IT'S just gone 9.30pm and the outside temperature reads at 2 degrees. It feels colder with the bitter wind as the Mourneabbey ladies footballers end a training session just over a week out from their All-Ireland final in Limerick.
As the girls come off the pitch no-one is complaining about the cold, except maybe selector Con O'Sullivan, but if it was 20 degrees it would probably still be too cold for him!
Just then a van pulls up outside the clubhouse and out pops Timmy O'Callaghan and from the van he brings out enough soup and sandwiches to feed an army. Tim was delivering them that night, but it has been a job that Jerry O'Sullivan in particular, father of four sisters on the team, has been doing for years.
Tim has no idea who I am nor did I now who he was other than him being the father of players Maire and Sile.
But he had no hesitation in inviting me in for some soup and sandwiches saying, 'shear there is plenty to go around.'
This supply of hot soup and sandwiches is something that has become a great bond for this side over the years as they sit/stand around and chat and share a joke after another tough training session.
But there is far more to this gesture than just the soup and sandwiches as it epitomises all that is good about Mourneabbey Ladies Football Club and indeed the Mourneabbey community.
These girls know who they represent every time they pull on that jersey and they do so with pride for all the people behind the scenes that allow them to just take to the pitch and play. Add in their sponsor, a local company Barrell Groundworks, who have been supporting them for some time.
They have a great relationship with their men's club, Clyda Rovers, with both sides offering each other massive support for many years now.
Their pitch is a community pitch, effectively run by the Mourneabbey Community Association and together with the two clubs they have developed playing facilities to match any in the country.
This close relationship has been built up over the years and it was again shown last Sunday week when they took on Donaghmoyne in the All-Ireland semi-final.
It was their first home game in four years and the quality of the pitch was, in the words of their captain Brid O'Sullivan, 'as good as the surface at Croke Park.'
That didn't come about by accident and it took a lot of hard work and cooperation of many to ensure it was that way.
It meant some sides were maybe denied access for a training session or two to protect it, but no-one complained as they were all aware of what was at stake.
The pride of the parish was at stake and everyone was going to ensure all was done to let the team take to the pitch and they would take care of the rest.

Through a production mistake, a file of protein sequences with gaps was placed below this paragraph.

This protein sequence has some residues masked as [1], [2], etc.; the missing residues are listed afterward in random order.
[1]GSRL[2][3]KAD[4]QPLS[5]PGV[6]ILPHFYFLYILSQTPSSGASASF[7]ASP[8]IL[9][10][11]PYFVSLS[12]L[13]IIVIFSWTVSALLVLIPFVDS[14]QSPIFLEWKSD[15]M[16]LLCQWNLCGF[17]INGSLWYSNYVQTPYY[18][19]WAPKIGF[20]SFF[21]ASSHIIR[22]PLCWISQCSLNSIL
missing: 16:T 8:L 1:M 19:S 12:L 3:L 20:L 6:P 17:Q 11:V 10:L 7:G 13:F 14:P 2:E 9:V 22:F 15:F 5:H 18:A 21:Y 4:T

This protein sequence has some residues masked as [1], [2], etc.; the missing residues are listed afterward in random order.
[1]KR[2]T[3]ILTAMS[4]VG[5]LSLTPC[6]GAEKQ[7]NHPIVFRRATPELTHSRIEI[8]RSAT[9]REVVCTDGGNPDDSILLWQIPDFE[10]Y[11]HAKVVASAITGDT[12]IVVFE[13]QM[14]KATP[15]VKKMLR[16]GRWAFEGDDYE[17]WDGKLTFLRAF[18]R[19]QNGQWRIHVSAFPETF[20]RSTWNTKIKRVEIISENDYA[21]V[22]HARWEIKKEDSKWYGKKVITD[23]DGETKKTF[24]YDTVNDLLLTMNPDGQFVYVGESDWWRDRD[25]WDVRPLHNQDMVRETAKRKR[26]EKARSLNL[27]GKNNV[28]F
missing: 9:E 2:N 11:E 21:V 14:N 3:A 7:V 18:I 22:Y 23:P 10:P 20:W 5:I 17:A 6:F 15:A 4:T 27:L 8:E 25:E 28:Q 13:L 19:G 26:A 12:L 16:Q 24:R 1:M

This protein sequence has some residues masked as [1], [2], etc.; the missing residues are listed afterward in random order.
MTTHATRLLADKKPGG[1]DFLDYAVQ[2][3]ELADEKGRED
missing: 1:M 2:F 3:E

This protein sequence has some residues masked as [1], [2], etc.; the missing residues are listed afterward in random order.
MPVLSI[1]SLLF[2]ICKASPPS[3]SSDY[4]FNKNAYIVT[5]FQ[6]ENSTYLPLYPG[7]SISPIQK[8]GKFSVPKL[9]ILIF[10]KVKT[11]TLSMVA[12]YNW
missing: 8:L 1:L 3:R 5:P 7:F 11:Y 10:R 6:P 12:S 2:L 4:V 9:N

From the community association people like Noel Walsh and Liam Madden are there to discuss and help in any way they can.
The club is currently under the chairmanship of Ken O'Connell, who started his career with Blackrock and St Michael's, but is considered one of their own now.
Others involved at committee level include the likes of Willie Walsh, Derry Cronin and Aisling Murphy.
Derry and Aisling are both involved with the team as well, but also fulfill other roles within the club and just like all the others know it's about the community and the support they have from that community every time they take to the pitch.
A number of years ago their travels to the All-Ireland final took them across to England and it felt like a home match such was the support that travelled with the squad.
Indeed that can be said of any game, no matter where they play, the support is there in numbers and will always be there. Of course it's easy to support a winning side, but these supporters have been there through the tough days as well and would have felt the loss of those four All-Ireland finals almost as much as the players themselves.
The joy when they finally won last year was a sight to behold as these supporters joined the players on the pitch to start the celebrations that went on for a few days.
Over the last six years this squad has bonded this close community even closer together and long may it continue.
So when those girls take to the Gaelic Grounds on Saturday they know who they are representing, they know that community will be there in numbers to support them and they know no matter what they will always be there.
The person delivering the soup and sandwiches might change, but they will still arrive as this is a community superbly represented by a superb ladies football team.
Mourneabbey is a special place, with lots of special people who neither want or look for the limelight.
They are there for each other, will continue to be there for each other and it's rare these days to see the type of community spirit you see in Mourneabbey.
Long may it continue and long may their ladies footballers keep representing them with pride on the local and national stage.